CHARLOTTE, N.C. -- Wide receiver Ted Ginn Jr. didn't hesitate when asked if the 25-yard touchdown catch on Monday night was the biggest play of his football career.
And No. 2? That was in 2004.
"Michigan, my freshman year, that punt return," Ginn recalled of an 82-yard return that sparked Ohio State to a 37-21 upset of the seventh-ranked Wolverines.
Because high-profile quarterback Cam Newton threw Monday's game-winner and there was a controversial no-call in the end zone on New England's final play, Ginn's touchdown has been almost lost in the shuffle.
But the play wasn't lost on Ginn or his family, many whom were at Bank of America Stadium to witness it.
"This was very, very big in my life, in my family's life, just the way it made my parents feel walking out of here," Ginn said. "My father [Ted Ginn Sr.] as a coach . . . to only have his son make one catch and it be that, it means a lot."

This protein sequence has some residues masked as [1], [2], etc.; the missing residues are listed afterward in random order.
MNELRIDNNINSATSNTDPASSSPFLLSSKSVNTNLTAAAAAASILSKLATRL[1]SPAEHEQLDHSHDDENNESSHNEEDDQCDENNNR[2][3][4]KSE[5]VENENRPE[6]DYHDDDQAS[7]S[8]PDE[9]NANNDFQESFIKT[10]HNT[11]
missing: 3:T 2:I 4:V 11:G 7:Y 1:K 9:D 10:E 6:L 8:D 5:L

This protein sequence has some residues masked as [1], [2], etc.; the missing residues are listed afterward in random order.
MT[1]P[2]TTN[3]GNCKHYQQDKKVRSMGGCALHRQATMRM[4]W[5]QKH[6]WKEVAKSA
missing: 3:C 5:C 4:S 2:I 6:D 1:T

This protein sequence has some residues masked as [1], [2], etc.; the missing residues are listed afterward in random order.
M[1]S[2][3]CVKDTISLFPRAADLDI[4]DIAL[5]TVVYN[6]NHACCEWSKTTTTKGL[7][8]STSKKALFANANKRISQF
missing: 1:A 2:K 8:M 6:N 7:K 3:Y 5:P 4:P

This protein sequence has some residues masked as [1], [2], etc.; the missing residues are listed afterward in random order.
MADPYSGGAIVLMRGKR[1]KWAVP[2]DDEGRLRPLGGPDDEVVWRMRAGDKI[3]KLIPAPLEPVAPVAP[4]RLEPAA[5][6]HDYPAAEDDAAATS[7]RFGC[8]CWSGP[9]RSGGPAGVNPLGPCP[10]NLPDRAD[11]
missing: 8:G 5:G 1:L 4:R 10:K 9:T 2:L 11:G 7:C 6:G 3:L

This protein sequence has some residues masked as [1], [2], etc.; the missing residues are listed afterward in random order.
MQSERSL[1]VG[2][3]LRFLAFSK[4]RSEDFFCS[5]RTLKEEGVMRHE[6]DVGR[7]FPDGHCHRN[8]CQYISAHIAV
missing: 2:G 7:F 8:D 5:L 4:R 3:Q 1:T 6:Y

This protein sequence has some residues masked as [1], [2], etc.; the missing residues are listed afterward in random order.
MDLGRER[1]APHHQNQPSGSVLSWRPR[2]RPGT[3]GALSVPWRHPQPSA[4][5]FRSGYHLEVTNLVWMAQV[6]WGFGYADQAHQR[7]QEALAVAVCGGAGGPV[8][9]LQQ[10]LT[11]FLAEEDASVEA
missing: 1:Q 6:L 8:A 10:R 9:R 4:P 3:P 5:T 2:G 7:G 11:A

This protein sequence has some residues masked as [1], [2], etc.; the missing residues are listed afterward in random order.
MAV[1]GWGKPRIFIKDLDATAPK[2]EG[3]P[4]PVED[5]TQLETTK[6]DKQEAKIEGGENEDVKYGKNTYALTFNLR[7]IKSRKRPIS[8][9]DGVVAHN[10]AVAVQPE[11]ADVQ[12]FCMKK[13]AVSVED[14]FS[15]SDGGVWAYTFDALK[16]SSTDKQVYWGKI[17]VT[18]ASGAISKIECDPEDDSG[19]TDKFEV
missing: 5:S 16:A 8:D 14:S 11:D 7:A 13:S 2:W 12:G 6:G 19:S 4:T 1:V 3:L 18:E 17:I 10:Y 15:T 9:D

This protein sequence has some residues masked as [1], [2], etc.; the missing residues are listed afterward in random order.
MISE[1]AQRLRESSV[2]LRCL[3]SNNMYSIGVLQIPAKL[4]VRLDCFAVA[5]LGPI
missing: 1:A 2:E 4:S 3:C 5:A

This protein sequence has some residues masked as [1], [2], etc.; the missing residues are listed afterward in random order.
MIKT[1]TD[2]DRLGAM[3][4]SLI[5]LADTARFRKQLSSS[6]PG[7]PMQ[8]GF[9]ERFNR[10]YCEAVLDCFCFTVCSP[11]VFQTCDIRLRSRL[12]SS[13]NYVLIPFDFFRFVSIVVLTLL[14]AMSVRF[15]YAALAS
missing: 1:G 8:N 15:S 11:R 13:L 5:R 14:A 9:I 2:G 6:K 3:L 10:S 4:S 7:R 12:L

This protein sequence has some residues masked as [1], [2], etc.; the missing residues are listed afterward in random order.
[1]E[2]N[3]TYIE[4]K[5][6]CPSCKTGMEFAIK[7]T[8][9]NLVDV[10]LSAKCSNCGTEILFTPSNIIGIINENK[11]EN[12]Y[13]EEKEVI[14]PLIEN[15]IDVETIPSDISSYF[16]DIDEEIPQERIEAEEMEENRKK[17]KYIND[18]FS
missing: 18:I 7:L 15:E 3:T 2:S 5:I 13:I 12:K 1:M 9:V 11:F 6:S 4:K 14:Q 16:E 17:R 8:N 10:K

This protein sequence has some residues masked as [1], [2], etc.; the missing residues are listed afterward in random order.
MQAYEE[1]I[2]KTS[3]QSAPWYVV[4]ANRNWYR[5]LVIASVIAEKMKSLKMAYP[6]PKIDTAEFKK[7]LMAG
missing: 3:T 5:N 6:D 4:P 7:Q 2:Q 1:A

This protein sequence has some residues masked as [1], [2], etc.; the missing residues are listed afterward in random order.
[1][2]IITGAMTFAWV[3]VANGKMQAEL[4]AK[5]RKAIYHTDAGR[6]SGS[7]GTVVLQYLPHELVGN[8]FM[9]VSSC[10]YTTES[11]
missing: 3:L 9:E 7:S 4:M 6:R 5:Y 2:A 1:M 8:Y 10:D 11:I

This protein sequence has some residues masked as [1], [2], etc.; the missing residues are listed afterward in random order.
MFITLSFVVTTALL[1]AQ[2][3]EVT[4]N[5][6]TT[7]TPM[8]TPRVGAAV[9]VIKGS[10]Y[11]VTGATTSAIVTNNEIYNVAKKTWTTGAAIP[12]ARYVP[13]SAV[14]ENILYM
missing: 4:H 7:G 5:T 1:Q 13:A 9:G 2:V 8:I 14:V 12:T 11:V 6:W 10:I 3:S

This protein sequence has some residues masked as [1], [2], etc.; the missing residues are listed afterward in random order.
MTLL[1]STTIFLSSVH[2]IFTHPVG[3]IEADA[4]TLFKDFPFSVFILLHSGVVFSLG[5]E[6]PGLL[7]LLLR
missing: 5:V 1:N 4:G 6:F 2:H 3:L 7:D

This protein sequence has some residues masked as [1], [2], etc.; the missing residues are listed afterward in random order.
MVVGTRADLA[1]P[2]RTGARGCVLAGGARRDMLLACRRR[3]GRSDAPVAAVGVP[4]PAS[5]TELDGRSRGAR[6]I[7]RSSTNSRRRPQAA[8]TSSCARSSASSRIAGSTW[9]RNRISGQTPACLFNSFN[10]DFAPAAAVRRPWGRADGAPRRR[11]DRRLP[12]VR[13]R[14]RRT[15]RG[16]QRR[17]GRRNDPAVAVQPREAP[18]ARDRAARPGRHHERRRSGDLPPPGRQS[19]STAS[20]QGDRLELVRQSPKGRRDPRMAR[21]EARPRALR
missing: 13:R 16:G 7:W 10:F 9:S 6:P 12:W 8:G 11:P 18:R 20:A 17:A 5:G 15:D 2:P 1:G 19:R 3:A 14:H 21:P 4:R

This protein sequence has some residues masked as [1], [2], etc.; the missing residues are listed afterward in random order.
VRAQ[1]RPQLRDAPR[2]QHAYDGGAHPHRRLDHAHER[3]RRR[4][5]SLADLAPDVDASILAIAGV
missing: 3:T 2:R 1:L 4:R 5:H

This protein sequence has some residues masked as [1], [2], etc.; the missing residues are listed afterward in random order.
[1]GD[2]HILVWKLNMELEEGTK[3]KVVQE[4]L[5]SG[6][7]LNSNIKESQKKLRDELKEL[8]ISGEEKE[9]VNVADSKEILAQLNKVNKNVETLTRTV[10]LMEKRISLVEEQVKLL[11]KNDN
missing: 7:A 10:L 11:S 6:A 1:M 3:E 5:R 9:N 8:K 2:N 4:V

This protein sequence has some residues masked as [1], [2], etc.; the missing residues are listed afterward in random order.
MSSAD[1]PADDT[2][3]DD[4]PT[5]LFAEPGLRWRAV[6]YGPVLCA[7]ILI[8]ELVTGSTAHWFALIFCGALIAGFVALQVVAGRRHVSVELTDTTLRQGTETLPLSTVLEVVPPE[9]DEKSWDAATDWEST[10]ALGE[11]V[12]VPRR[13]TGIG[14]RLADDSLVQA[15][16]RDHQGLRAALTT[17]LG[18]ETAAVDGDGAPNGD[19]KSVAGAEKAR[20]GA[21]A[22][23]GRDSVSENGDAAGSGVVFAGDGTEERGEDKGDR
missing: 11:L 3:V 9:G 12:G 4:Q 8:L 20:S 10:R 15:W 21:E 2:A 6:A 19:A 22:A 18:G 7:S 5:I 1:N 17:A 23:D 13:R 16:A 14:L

Ginn played for his father in high school in Cleveland. He went on to Ohio State and became one of the best all-purpose players in the country, so good that the Miami Dolphins made him the ninth pick of the 2007 draft.
Since then, Ginn's biggest impact has been as a returner even though he thinks of himself as a receiver first. He caught only two passes last season for the San Francisco 49ers, and when he came to Carolina as a free agent it was basically as a return specialist.
But he's had a rebirth as a receiver at Carolina (7-3). His 24 catches are the most he's had since he had 38 in his third season at Miami, where the Panthers take their six-game winning streak on Sunday.
That's why making such a big-time play on a big-time stage was so big -- for him and the Panthers.
"Just like we always say we're relevant, I'm relevant," Ginn said. "I'm relevant."
Yes he is.